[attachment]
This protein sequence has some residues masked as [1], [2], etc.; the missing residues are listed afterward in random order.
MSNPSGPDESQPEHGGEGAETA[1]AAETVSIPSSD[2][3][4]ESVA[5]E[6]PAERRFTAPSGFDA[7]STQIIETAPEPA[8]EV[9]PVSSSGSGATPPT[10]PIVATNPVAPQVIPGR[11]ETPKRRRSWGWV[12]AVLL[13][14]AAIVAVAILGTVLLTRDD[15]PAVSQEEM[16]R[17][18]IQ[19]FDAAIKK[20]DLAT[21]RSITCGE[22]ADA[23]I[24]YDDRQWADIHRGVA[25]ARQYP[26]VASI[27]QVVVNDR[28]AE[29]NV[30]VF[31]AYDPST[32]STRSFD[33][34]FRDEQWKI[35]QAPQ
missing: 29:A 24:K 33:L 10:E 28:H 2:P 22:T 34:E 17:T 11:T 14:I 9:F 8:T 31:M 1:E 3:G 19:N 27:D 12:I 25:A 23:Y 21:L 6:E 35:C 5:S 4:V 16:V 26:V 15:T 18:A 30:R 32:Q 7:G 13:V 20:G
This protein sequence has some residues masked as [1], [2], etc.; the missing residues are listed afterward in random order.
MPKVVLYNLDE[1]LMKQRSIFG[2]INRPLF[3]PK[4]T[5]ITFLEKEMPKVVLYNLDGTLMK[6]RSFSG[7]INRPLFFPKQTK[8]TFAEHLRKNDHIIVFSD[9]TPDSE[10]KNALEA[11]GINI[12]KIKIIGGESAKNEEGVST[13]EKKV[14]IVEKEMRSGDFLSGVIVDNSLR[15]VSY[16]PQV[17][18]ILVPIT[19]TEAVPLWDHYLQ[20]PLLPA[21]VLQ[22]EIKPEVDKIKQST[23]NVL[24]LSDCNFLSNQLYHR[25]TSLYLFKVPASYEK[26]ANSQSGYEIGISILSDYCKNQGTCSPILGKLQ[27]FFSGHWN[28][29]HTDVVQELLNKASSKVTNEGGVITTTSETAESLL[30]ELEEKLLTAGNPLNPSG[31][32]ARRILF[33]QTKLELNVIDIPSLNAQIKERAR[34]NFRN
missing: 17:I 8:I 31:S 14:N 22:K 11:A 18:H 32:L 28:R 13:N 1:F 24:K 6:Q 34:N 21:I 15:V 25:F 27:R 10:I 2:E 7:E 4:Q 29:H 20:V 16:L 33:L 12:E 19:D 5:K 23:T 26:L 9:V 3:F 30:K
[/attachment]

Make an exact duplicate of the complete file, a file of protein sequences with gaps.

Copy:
This protein sequence has some residues masked as [1], [2], etc.; the missing residues are listed afterward in random order.
MSNPSGPDESQPEHGGEGAETA[1]AAETVSIPSSD[2][3][4]ESVA[5]E[6]PAERRFTAPSGFDA[7]STQIIETAPEPA[8]EV[9]PVSSSGSGATPPT[10]PIVATNPVAPQVIPGR[11]ETPKRRRSWGWV[12]AVLL[13][14]AAIVAVAILGTVLLTRDD[15]PAVSQEEM[16]R[17][18]IQ[19]FDAAIKK[20]DLAT[21]RSITCGE[22]ADA[23]I[24]YDDRQWADIHRGVA[25]ARQYP[26]VASI[27]QVVVNDR[28]AE[29]NV[30]VF[31]AYDPST[32]STRSFD[33][34]FRDEQWKI[35]QAPQ
missing: 29:A 24:K 33:L 10:E 28:H 2:P 22:T 34:E 17:T 11:T 14:I 9:F 8:T 31:M 1:E 3:G 19:N 27:D 12:I 25:A 23:Y 21:L 6:E 35:C 5:S 4:V 16:V 26:V 15:T 18:A 30:R 32:Q 7:G 13:V 20:G
This protein sequence has some residues masked as [1], [2], etc.; the missing residues are listed afterward in random order.
MPKVVLYNLDE[1]LMKQRSIFG[2]INRPLF[3]PK[4]T[5]ITFLEKEMPKVVLYNLDGTLMK[6]RSFSG[7]INRPLFFPKQTK[8]TFAEHLRKNDHIIVFSD[9]TPDSE[10]KNALEA[11]GINI[12]KIKIIGGESAKNEEGVST[13]EKKV[14]IVEKEMRSGDFLSGVIVDNSLR[15]VSY[16]PQV[17][18]ILVPIT[19]TEAVPLWDHYLQ[20]PLLPA[21]VLQ[22]EIKPEVDKIKQST[23]NVL[24]LSDCNFLSNQLYHR[25]TSLYLFKVPASYEK[26]ANSQSGYEIGISILSDYCKNQGTCSPILGKLQ[27]FFSGHWN[28][29]HTDVVQELLNKASSKVTNEGGVITTTSETAESLL[30]ELEEKLLTAGNPLNPSG[31][32]ARRILF[33]QTKLELNVIDIPSLNAQIKERAR[34]NFRN
missing: 17:I 8:I 31:S 14:N 22:K 11:A 18:H 32:L 28:R 13:N 1:F 24:K 6:Q 34:N 21:I 15:V 25:F 27:R 10:I 2:E 7:E 4:Q 29:H 20:V 16:L 33:L 12:E 19:D 5:K 23:T 26:L 9:V 3:F 30:K